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Iowans donate clothing to help Syrian refugees affected by conflict
Refugees

Iowans donate clothing to help Syrian refugees affected by conflict

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WATERLOO --- Syrian Dema Kazkaz Masri left her country 16 years ago on her own terms. Her family eventually moved to Waterloo for a work opportunity.

She longs to return to Syria for a visit but unrest in the country prevents her trip. It's been several years since she set foot on Syrian soil.

"For me, that is so hard. I just feel that I am getting exiled because I am not able to go to my country," Masri, 33, said. "This is a forced exile that I am living."

Masri and other Syrian friends scattered across Iowa wanted to do something tangible to help people affected by the turmoil. The Syrian conflict has cost lives and forced families to seek refuge in nearby countries.

Her sister, Sedrat Al-Montaha Kazkaz, recently left Syria to escape the unrest. She is a senior at West High School in Waterloo.

Praying and donating money to relief efforts just didn't seem like enough, said Masri, a Muslim who is earning a master's degree in Muslim-Christian relations.

"We wanted to do something physically, to feel we are really helping our people and the Syrian refugees," Masri said.

Masri sent out a few emails, made a few phone calls and hoped her plea for donations might yield a few bags of clothes for Syrian refugees seeking shelter in Turkey. She decided to partner with a community-based organization in Texas that can ship goods overseas.

In just two weeks, the contributions that flooded into the Masjid Al Noor Waterloo Cedar Falls Islamic Center from Cedar Valley residents and other Iowans are enough to fill a semi trailer, Masri said. Muslims, Syrians, Christians across Iowa --- friends and strangers --- offered to help.

A truck is scheduled to make its way to Texas this week, "inshallah" --- which translates from the Arabic to "if God wills it" --- with the shipment to arrive in Turkey in March, Masri said.

"I want to thank every single person for volunteering, sorting," she said.

Conflict erupted in Syria after the government tried to quell a popular uprising in March 2011. Violence and unrest continue to threaten and displace civilians. Casualties are hard to calculate; however, the United Nations reports thousands are dead.

More than 728,000 people have fled Syria with little more than the clothes on their backs to seek safety in the neighboring countries of Turkey, Lebanon and Jordan, according to the UN Refugee Agency. Up to 5,000 arrive daily, of which 78 percent are women and children.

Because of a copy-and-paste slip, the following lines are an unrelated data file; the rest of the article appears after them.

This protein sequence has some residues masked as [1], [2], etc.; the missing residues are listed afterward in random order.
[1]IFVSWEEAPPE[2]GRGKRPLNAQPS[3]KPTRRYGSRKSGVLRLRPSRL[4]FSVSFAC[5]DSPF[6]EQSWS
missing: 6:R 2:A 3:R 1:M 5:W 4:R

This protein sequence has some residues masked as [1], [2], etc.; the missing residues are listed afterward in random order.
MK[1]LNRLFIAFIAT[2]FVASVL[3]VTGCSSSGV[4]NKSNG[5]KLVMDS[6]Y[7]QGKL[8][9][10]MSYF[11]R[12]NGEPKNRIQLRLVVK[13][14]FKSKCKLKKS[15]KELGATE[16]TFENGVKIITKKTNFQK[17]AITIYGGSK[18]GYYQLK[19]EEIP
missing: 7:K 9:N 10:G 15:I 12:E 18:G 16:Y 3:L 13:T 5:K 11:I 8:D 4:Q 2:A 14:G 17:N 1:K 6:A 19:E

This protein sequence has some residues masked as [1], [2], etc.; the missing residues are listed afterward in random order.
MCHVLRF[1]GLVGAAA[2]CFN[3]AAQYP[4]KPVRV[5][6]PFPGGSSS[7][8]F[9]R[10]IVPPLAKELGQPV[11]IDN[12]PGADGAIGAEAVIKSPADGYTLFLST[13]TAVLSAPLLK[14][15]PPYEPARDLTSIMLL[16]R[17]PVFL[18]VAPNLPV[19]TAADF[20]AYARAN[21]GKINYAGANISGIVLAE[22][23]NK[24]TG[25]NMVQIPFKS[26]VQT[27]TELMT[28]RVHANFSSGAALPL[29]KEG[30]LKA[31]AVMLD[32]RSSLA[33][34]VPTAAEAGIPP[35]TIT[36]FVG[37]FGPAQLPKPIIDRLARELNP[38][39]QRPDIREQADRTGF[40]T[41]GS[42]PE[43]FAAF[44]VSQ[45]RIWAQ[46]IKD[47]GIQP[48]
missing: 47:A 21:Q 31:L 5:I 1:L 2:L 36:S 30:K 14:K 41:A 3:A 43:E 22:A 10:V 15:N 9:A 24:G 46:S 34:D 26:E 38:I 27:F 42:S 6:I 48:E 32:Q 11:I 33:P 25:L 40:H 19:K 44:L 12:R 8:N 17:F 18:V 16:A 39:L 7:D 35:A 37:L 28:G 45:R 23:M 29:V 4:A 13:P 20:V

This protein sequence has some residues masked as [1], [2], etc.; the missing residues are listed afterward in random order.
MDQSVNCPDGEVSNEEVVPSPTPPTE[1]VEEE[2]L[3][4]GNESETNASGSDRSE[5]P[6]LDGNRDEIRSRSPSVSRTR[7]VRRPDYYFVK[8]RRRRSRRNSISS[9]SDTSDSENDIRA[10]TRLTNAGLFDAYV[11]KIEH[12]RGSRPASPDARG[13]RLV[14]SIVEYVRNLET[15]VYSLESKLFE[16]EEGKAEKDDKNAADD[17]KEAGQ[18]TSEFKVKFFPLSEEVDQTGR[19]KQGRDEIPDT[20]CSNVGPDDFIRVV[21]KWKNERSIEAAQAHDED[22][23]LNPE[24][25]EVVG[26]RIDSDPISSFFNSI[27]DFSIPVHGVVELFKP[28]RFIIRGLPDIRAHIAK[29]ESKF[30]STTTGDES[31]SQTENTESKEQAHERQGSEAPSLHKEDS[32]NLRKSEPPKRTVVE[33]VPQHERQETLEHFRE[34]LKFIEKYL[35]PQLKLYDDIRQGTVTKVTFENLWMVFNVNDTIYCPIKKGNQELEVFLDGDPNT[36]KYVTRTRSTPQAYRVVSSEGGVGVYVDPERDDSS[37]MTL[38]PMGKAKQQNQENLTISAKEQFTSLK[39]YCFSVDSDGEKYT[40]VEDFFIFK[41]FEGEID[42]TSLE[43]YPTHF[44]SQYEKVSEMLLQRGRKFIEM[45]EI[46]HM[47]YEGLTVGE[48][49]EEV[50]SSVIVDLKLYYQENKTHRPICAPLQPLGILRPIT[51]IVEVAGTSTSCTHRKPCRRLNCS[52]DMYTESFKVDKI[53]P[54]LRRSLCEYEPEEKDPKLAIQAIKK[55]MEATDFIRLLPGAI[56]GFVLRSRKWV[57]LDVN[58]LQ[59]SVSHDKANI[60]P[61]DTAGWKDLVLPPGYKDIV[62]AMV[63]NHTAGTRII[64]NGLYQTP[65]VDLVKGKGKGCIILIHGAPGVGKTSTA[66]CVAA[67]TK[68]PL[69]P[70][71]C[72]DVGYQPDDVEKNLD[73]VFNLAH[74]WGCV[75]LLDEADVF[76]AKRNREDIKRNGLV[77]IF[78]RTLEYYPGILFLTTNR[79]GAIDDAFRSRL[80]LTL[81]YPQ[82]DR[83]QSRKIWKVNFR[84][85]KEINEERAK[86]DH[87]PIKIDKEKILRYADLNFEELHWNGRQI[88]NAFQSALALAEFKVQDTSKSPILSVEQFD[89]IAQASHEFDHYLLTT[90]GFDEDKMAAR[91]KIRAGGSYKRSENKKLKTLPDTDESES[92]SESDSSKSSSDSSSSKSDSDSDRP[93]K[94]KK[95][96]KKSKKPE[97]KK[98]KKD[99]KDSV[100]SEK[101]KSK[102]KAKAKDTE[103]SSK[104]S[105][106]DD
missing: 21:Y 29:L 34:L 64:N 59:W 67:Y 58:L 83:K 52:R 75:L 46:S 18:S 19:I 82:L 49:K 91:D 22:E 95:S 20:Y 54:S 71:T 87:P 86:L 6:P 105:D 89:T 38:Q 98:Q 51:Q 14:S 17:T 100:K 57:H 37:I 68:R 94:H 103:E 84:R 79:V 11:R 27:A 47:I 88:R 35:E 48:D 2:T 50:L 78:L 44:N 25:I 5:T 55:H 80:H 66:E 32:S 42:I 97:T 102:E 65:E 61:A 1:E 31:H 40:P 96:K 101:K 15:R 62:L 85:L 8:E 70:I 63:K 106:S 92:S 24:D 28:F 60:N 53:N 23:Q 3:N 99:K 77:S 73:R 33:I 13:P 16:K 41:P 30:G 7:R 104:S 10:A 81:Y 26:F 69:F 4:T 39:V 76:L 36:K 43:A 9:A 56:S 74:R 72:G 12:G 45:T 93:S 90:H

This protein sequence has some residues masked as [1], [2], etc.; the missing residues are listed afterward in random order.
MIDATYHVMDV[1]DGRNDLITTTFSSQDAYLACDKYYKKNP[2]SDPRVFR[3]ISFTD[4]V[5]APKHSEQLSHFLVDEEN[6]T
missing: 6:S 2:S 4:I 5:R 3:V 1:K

"People are already suffering," Masri said. "There is no food. There is no bread. There is nothing."

Last week, the women at Masri's mosque worked quickly and efficiently to fold, stack and organize clothing. The imam's wife, Samira Rasidagic, helped coordinate and recruit assistance from the Bosnian community, Masri said.

A wave of Bosnians resettled in Waterloo as war refugees in the 1990s. More have come in the years that followed.

"That's why we are willing to bring clothes, because that's how we were brought clothes," said Zemka Murgic of Waterloo.

A native of Bosnia, she had to move to Croatia and settled in the United States in 1997, which seems "not so long ago," Murgic added. She empathizes with Syrian refugees, who may have only the clothes on their backs and are facing the winter in a tent.

"I think it's very hard for them. Very hard for them. I know how to be a refugee," Murgic added.

Samira Rasidagic, who moved to Iowa last year when her husband became imam, or prayer leader of the Islamic Center in Waterloo, helped with the clothing drive by contributing money, time and assisting with communications.

"Our religion teaches we should be to other people the way we want other people to do to us," said Murgic, translating and paraphrasing for Rasidagic.

Murgic said Rasidagic wasn't surprised by a successful project.

"She said she thinks it's going to be like that because she's believing in people," Murgic said.

A quilting group that meets at St. Paul Lutheran Church in Cedar Falls offered up 11 quilts for Syrian refugees, said member Hazel Messer. Most of the 150 or so quilts produced by the church ladies each year go to Lutheran World Relief, but the recipients are the same --- people in need.

The partnership is an example that modest-sized congregations can still do their part.

"Small churches can do a lot," Messer said.

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